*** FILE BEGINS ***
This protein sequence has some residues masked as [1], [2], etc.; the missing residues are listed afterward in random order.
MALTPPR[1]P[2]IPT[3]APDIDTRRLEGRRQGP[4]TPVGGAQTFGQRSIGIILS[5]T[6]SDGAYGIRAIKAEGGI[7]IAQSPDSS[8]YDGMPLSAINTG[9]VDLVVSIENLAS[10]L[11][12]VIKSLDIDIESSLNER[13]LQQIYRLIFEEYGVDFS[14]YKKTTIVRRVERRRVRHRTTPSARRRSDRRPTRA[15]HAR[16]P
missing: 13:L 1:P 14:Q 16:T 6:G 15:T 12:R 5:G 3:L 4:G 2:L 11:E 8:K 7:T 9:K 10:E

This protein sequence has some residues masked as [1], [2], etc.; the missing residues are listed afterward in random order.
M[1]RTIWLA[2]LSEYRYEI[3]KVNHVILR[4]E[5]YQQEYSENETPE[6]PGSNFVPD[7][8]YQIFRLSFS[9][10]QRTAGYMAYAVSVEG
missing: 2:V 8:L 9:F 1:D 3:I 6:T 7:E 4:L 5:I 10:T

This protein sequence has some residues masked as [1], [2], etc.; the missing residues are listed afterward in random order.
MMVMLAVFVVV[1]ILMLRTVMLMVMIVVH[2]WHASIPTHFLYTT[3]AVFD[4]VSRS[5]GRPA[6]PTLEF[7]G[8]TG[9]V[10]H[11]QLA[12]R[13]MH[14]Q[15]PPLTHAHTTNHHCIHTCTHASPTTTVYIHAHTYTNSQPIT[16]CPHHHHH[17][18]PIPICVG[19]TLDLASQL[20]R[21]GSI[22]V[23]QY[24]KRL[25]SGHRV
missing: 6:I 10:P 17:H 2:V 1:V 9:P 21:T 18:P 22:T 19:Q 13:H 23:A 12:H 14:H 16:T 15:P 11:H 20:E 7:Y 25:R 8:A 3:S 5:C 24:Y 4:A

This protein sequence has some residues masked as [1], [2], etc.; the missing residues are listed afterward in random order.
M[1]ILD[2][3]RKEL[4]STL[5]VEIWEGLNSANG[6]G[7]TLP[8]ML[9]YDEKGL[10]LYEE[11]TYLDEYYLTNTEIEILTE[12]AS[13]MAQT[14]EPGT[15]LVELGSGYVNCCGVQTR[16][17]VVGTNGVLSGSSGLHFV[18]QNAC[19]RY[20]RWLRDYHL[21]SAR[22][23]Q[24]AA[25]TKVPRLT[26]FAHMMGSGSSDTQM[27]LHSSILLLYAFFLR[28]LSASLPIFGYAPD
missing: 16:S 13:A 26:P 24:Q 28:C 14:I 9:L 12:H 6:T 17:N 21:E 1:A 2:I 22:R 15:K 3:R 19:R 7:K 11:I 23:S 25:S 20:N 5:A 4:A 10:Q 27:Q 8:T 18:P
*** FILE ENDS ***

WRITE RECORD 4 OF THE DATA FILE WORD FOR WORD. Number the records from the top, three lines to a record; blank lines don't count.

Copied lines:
This protein sequence has some residues masked as [1], [2], etc.; the missing residues are listed afterward in random order.
M[1]ILD[2][3]RKEL[4]STL[5]VEIWEGLNSANG[6]G[7]TLP[8]ML[9]YDEKGL[10]LYEE[11]TYLDEYYLTNTEIEILTE[12]AS[13]MAQT[14]EPGT[15]LVELGSGYVNCCGVQTR[16][17]VVGTNGVLSGSSGLHFV[18]QNAC[19]RY[20]RWLRDYHL[21]SAR[22][23]Q[24]AA[25]TKVPRLT[26]FAHMMGSGSSDTQM[27]LHSSILLLYAFFLR[28]LSASLPIFGYAPD
missing: 16:S 13:A 26:P 24:Q 28:C 14:I 9:L 12:H 6:T 17:N 21:E 1:A 2:I 22:R 15:K 3:R 19:R 7:K 11:I 23:S 25:S 20:N 5:A 4:A 10:Q 27:Q 8:T 18:P